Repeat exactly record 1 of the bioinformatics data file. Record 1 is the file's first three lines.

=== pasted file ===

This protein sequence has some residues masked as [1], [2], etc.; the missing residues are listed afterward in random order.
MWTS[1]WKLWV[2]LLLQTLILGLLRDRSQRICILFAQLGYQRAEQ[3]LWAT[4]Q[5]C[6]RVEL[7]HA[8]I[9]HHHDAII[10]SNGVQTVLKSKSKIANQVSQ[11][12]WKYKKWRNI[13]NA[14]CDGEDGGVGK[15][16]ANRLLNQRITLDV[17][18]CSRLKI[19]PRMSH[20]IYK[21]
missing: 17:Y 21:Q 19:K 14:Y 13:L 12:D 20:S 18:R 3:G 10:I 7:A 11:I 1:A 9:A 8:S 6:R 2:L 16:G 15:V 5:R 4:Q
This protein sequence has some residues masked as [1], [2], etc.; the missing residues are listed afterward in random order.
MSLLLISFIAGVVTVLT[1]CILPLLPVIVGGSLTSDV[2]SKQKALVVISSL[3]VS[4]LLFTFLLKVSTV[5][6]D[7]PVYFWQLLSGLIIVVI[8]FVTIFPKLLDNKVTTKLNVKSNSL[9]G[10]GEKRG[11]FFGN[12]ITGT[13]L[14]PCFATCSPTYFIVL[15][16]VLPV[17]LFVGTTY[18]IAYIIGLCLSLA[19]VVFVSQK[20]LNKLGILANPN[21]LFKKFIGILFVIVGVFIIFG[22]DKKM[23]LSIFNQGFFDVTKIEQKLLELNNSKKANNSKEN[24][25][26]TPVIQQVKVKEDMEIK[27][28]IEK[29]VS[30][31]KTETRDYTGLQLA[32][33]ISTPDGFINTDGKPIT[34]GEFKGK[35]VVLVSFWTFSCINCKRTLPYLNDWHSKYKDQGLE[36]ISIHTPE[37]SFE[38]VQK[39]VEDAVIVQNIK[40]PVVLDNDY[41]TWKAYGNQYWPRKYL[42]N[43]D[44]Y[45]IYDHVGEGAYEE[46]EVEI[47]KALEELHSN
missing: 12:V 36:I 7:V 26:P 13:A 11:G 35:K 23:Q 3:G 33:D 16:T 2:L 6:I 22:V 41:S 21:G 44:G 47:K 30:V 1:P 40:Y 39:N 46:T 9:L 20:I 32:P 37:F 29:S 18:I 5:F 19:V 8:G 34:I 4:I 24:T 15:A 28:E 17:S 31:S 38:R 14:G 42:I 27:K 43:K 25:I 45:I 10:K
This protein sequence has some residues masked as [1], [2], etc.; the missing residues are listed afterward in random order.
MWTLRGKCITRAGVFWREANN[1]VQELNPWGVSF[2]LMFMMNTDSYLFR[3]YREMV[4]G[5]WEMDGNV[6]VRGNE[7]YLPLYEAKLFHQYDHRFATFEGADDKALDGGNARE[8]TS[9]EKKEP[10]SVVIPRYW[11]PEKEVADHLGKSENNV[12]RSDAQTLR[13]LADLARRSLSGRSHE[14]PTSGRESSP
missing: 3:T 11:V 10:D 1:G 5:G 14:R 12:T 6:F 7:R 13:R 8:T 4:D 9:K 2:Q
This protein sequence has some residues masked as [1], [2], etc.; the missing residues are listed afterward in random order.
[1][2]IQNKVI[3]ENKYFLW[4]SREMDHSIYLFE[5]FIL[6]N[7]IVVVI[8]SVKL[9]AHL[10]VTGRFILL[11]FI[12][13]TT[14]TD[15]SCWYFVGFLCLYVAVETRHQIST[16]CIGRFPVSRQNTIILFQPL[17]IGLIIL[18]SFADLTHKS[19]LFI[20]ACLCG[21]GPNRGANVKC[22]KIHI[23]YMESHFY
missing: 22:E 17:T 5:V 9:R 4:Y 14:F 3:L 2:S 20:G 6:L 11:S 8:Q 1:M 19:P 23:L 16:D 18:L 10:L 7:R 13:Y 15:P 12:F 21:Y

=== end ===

This protein sequence has some residues masked as [1], [2], etc.; the missing residues are listed afterward in random order.
MWTS[1]WKLWV[2]LLLQTLILGLLRDRSQRICILFAQLGYQRAEQ[3]LWAT[4]Q[5]C[6]RVEL[7]HA[8]I[9]HHHDAII[10]SNGVQTVLKSKSKIANQVSQ[11][12]WKYKKWRNI[13]NA[14]CDGEDGGVGK[15][16]ANRLLNQRITLDV[17][18]CSRLKI[19]PRMSH[20]IYK[21]
missing: 17:Y 21:Q 19:K 14:Y 13:L 12:D 20:S 18:R 3:G 10:I 7:A 11:I 1:A 9:A 8:S 6:R 2:L 16:G 15:V 5:R 4:Q